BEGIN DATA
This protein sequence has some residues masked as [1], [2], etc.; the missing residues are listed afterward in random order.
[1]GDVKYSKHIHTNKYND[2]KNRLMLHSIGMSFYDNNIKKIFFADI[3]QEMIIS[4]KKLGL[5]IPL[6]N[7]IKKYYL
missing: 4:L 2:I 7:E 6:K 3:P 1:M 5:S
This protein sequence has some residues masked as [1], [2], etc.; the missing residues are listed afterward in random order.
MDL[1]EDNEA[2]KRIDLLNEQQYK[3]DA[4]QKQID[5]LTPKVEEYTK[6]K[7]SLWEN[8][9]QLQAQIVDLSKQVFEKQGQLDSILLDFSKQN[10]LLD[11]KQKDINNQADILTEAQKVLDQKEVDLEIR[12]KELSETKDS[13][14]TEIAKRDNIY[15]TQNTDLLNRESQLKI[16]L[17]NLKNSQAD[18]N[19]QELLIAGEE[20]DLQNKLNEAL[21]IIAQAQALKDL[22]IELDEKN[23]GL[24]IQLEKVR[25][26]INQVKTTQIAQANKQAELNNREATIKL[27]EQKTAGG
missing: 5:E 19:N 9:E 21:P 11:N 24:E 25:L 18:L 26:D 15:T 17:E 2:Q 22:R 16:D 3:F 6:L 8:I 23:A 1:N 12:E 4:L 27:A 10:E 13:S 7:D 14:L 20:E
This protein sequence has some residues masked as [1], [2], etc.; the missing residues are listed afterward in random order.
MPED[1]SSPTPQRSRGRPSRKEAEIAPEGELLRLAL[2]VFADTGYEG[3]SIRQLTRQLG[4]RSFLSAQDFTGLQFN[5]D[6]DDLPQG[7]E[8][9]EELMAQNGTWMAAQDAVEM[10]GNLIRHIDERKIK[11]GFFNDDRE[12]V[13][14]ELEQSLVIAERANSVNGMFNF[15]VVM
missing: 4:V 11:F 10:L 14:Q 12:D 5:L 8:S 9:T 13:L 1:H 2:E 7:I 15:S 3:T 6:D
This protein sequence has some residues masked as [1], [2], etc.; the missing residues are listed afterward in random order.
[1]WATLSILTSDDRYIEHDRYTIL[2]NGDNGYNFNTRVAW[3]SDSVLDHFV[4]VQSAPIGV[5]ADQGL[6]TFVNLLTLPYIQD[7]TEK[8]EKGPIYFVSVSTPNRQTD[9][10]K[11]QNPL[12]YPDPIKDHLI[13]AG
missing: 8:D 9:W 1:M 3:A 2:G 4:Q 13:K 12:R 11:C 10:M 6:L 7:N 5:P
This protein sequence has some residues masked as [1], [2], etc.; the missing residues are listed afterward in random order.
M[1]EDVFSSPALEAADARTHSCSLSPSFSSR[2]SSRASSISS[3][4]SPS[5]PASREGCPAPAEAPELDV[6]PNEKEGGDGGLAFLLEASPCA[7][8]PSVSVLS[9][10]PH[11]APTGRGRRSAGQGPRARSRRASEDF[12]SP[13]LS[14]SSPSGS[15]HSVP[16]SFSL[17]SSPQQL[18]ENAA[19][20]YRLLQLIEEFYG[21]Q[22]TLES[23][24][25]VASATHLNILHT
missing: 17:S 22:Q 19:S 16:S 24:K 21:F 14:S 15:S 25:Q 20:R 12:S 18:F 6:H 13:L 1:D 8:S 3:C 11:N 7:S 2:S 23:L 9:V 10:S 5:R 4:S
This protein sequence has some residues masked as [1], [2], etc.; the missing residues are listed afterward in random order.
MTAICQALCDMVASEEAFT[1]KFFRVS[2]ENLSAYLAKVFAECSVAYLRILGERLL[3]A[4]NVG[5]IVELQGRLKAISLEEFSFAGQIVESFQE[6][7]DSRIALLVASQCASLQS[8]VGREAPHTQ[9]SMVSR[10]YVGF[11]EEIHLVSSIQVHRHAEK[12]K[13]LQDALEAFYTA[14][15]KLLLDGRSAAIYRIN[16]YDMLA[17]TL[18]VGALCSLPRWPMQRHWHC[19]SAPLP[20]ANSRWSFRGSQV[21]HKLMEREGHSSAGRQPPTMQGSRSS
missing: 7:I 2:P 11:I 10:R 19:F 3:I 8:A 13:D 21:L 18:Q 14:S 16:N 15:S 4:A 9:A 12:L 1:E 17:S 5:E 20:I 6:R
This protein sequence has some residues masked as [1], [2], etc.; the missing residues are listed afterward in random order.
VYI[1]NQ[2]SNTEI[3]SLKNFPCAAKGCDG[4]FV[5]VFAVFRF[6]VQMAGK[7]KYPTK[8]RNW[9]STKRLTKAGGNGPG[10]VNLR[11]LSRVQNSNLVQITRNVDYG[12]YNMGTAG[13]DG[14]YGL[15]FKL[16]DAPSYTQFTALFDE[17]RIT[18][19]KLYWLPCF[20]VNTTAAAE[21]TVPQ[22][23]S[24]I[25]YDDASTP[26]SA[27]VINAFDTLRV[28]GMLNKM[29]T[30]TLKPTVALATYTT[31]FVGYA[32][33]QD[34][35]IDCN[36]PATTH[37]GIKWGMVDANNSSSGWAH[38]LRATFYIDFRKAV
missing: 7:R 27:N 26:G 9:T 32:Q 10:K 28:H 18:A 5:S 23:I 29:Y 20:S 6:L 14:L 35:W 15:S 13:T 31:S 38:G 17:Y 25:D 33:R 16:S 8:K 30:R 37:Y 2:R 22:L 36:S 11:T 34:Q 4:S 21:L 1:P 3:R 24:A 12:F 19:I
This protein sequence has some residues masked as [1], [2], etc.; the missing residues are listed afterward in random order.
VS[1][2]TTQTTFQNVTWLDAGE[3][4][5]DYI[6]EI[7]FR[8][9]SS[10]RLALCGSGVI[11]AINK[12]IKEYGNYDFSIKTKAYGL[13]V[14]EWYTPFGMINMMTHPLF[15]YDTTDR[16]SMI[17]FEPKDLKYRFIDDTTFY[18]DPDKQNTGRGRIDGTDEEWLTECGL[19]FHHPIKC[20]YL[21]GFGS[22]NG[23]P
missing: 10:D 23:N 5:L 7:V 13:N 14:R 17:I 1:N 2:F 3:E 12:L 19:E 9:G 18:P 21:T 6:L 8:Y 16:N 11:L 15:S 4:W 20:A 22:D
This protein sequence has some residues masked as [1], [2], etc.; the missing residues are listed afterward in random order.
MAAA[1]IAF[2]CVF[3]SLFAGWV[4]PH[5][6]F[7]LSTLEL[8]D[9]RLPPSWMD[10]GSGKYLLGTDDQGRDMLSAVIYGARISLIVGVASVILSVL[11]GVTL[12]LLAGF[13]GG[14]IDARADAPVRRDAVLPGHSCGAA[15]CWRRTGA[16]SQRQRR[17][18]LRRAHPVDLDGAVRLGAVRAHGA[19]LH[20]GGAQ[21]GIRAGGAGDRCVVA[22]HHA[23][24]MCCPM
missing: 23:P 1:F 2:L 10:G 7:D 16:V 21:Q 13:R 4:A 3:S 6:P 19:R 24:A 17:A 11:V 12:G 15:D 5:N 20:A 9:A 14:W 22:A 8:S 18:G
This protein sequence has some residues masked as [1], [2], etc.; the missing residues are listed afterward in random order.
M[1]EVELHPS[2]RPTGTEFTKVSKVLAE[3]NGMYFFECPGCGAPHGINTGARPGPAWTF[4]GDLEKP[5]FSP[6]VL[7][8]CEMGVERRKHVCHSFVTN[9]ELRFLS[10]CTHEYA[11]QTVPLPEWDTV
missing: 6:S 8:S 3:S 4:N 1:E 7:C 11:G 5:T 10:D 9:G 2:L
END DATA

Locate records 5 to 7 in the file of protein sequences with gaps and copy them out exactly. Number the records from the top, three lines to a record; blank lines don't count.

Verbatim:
This protein sequence has some residues masked as [1], [2], etc.; the missing residues are listed afterward in random order.
M[1]EDVFSSPALEAADARTHSCSLSPSFSSR[2]SSRASSISS[3][4]SPS[5]PASREGCPAPAEAPELDV[6]PNEKEGGDGGLAFLLEASPCA[7][8]PSVSVLS[9][10]PH[11]APTGRGRRSAGQGPRARSRRASEDF[12]SP[13]LS[14]SSPSGS[15]HSVP[16]SFSL[17]SSPQQL[18]ENAA[19][20]YRLLQLIEEFYG[21]Q[22]TLES[23][24][25]VASATHLNILHT
missing: 17:S 22:Q 19:S 16:S 24:K 21:F 14:S 15:S 25:Q 20:R 12:S 18:F 6:H 13:L 1:D 8:S 3:C 11:N 7:S 2:S 23:L 9:V 10:S 5:R 4:S
This protein sequence has some residues masked as [1], [2], etc.; the missing residues are listed afterward in random order.
MTAICQALCDMVASEEAFT[1]KFFRVS[2]ENLSAYLAKVFAECSVAYLRILGERLL[3]A[4]NVG[5]IVELQGRLKAISLEEFSFAGQIVESFQE[6][7]DSRIALLVASQCASLQS[8]VGREAPHTQ[9]SMVSR[10]YVGF[11]EEIHLVSSIQVHRHAEK[12]K[13]LQDALEAFYTA[14][15]KLLLDGRSAAIYRIN[16]YDMLA[17]TL[18]VGALCSLPRWPMQRHWHC[19]SAPLP[20]ANSRWSFRGSQV[21]HKLMEREGHSSAGRQPPTMQGSRSS
missing: 7:I 2:P 11:I 10:R 19:F 3:I 8:A 13:D 21:L 18:Q 14:S 16:N 15:S 4:A 9:A 12:L 1:E 17:S 5:E 20:I 6:R
This protein sequence has some residues masked as [1], [2], etc.; the missing residues are listed afterward in random order.
VYI[1]NQ[2]SNTEI[3]SLKNFPCAAKGCDG[4]FV[5]VFAVFRF[6]VQMAGK[7]KYPTK[8]RNW[9]STKRLTKAGGNGPG[10]VNLR[11]LSRVQNSNLVQITRNVDYG[12]YNMGTAG[13]DG[14]YGL[15]FKL[16]DAPSYTQFTALFDE[17]RIT[18][19]KLYWLPCF[20]VNTTAAAE[21]TVPQ[22][23]S[24]I[25]YDDASTP[26]SA[27]VINAFDTLRV[28]GMLNKM[29]T[30]TLKPTVALATYTT[31]FVGYA[32][33]QD[34][35]IDCN[36]PATTH[37]GIKWGMVDANNSSSGWAH[38]LRATFYIDFRKAV
missing: 7:R 27:N 26:G 9:T 32:Q 10:K 28:H 18:A 5:S 23:I 29:Y 20:S 6:L 14:L 35:W 15:S 13:T 31:S 38:G 17:Y 25:D 33:R 16:S 8:K 30:R 37:Y 2:R 22:L 36:S 11:T 34:Q 4:S 21:L 1:P 3:R 24:A 12:F 19:I